Originally, brunch was meant as a middle meal combining breakfast and lunch meals, but the chefs at the Holiday Inn Hotel & Suites in Old Town have a feast big enough to take the place of all three meals on a Sunday, and then some.
There are nearly 40 different food options, covering all ends of the spectrum from seafood to eggs Benedict. No one goes away hungry.
Chef Margaret Fenaoui has heard it before. A lot of people, theyre so full, they wont eat for the whole day, she said.
The spread consists of an entre buffet featuring Orange Rufee in red pepper sauce, chicken cordon bleu, rice pilaf, and a mnage of roasted veggies and roasted potatoes that are carved to look like mushrooms.
In addition, there is a seafood tray with king crab, shrimp and oysters on the half shell; a fruit table; an omelet chef; the meat carving table with turkey and prime rib; a salad bar; and a breakfast buffet with eggs Benedict, scrambled eggs and pancakes. Enough to fill their appetite for the whole day, Fenaoui said.
Fenaoui got her culinary expertise at Baltimore International College and honed her cooking skills in the kitchen at the Embassy Suites in Tysons Corner and the Sheraton in Reston. Restaurant manager Haiat Shiha managed a restaurant in London that catered to the Saudi Royal family, she said. In addition, sous chef Carlos Zelaya flips the omelets with expertise, while Rosita Rivera carves the turkey and prime rib to order.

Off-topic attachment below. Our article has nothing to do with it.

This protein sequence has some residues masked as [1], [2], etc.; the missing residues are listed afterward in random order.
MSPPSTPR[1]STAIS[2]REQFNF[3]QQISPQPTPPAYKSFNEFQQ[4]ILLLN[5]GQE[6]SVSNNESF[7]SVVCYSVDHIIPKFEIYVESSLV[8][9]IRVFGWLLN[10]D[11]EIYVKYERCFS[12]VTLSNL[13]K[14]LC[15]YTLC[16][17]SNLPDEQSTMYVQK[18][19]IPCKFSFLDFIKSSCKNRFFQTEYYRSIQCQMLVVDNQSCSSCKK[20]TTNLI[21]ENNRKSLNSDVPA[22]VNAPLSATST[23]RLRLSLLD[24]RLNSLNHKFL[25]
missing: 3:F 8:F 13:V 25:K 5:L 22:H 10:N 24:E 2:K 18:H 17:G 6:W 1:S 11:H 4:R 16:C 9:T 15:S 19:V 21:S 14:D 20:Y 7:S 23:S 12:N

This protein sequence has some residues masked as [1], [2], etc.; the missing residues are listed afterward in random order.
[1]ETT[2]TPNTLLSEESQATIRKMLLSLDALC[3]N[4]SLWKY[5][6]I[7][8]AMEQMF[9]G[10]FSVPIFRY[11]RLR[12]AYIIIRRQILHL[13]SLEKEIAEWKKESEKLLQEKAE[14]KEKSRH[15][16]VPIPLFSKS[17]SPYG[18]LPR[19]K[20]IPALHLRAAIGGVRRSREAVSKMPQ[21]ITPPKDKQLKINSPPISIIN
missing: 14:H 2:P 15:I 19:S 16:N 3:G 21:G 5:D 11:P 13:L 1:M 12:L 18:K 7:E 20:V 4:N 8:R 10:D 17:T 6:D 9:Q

The buffet is $24.99 per person, which includes mimosa cocktails. Now in its third week, the brunch clientele grows each weekend, said Shiha. Guests from the hotel make up part of the guest list, while the word has gotten out in the surrounding community in the northern section of Old Town.
I started in the entre section, with a slice of mouth-watering prime rib, chicken cordon bleu and some of the catchy mushroom-looking roasted potatoes. For my second round, I stopped by the seafood table and got a couple of steamed shrimp and some hot sauce, as well as a muffin topped with eggs Benedict. After shelling the shrimp, I decided this was too messy so I stuck with the spear-and-eat variety.
To complete the whole feast, I tried to be healthy and head to the fruit table but somehow I never made it. I was sidetracked to the dessert table where I grabbed a few petit fours and chocolate cake with butter cream frosting that went perfect with a cup of French Roast coffee they were serving richer and bolder than the typical hotel lobby blend.
Somehow, I was drawn back to the dessert table for a second round, and this time gravitated to the tiramisu plate. The fluffy desserts were so big, I split one with another customer, and finished my half of the creamy, chocolate-filled tart in nothing flat, promising myself that I would do some kind of biometric exercise later to work it off.